Perhaps the most significant change to the formula is the introduction of co-op. Players take on the role of Soph and Jess, though there’s no difference between choosing one or the other. The game supports drop-in drop-out play between friends or random players online. If you’d rather play solo, the AI takes control over the other sister. The partner AI does an admirable job, though it obviously isn’t as helpful as a human player. Overall, co-op is a particularly fun addition to the game, if you don’t mind the sacrifice. Co-op mandates larger arenas, which makes being stealthy trickier. A new cloak ability helps, but this is the first Wolfenstein game where stealth doesn’t feel like a viable option.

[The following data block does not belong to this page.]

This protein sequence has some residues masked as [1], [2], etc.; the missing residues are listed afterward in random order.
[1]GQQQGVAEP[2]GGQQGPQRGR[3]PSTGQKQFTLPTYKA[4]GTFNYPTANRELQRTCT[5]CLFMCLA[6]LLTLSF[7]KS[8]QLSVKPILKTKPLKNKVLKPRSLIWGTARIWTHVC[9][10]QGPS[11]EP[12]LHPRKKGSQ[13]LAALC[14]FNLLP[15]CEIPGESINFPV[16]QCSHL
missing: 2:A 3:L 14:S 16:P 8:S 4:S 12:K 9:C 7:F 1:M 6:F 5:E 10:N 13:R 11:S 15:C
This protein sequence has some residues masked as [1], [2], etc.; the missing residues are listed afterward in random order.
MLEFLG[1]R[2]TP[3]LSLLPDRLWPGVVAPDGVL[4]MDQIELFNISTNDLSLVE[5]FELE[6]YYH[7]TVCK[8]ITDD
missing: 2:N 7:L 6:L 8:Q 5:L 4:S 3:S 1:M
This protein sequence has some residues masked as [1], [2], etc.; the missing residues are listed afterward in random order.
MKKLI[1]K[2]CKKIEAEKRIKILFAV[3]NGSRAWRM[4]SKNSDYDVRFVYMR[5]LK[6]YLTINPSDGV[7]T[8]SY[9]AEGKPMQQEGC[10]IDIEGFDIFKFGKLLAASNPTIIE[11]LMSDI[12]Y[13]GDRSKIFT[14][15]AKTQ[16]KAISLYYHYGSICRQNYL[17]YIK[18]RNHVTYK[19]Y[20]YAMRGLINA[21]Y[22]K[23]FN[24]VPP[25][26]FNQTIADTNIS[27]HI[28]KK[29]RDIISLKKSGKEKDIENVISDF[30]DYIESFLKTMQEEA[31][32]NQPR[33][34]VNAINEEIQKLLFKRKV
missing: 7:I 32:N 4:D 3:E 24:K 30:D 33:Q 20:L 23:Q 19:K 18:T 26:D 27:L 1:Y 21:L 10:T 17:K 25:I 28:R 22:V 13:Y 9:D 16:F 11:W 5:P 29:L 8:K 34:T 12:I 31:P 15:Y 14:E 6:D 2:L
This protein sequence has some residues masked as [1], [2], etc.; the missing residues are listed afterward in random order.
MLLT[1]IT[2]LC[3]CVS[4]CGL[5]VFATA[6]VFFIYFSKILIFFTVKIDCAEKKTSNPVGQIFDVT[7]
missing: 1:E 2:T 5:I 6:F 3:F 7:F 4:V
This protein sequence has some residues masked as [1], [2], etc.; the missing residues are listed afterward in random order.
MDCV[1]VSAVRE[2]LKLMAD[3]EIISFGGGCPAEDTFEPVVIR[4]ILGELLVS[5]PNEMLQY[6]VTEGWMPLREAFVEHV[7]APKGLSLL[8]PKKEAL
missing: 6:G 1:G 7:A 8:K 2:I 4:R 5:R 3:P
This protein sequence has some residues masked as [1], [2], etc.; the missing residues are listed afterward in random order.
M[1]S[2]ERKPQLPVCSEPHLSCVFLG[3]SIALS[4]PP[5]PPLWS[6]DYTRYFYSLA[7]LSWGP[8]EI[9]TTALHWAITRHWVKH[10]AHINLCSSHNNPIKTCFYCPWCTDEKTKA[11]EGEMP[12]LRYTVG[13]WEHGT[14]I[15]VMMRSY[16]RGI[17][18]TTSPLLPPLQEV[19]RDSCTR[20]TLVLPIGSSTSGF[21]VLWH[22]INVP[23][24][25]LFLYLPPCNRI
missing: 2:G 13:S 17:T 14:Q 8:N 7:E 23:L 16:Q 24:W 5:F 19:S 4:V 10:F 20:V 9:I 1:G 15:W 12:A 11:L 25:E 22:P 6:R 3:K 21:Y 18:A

There’s also the fact that co-op makes the game too easy. When knocked down, players can easily and quickly revive each other. If both go down, one of the players can use one of three shared lives to get to revive themselves. The game off-sets this with a punishing checkpoint system that sometimes sees players restart at the beginning of the level. Aside from a steep difficulty spike at the end of the game, however, Youngblood is a relatively easy stroll through the park.
In terms of gameplay, the shooting in Youngblood is the best the series has ever been. The weapons are punchy with spectacular and a wide range of customization. There’s nothing new here as every gun was pulled from The New Colossus, but they all at least feel good to use. Bounding around the map in a power suit is intuitive and straightforward, and it won’t be long before you’re pulling off some spectacular dodges in the air. Unfortunately, the gameplay is slightly brought down by the introduction of RPG mechanics, which of course means bullet-sponge enemies with levels and healthy amounts of armor.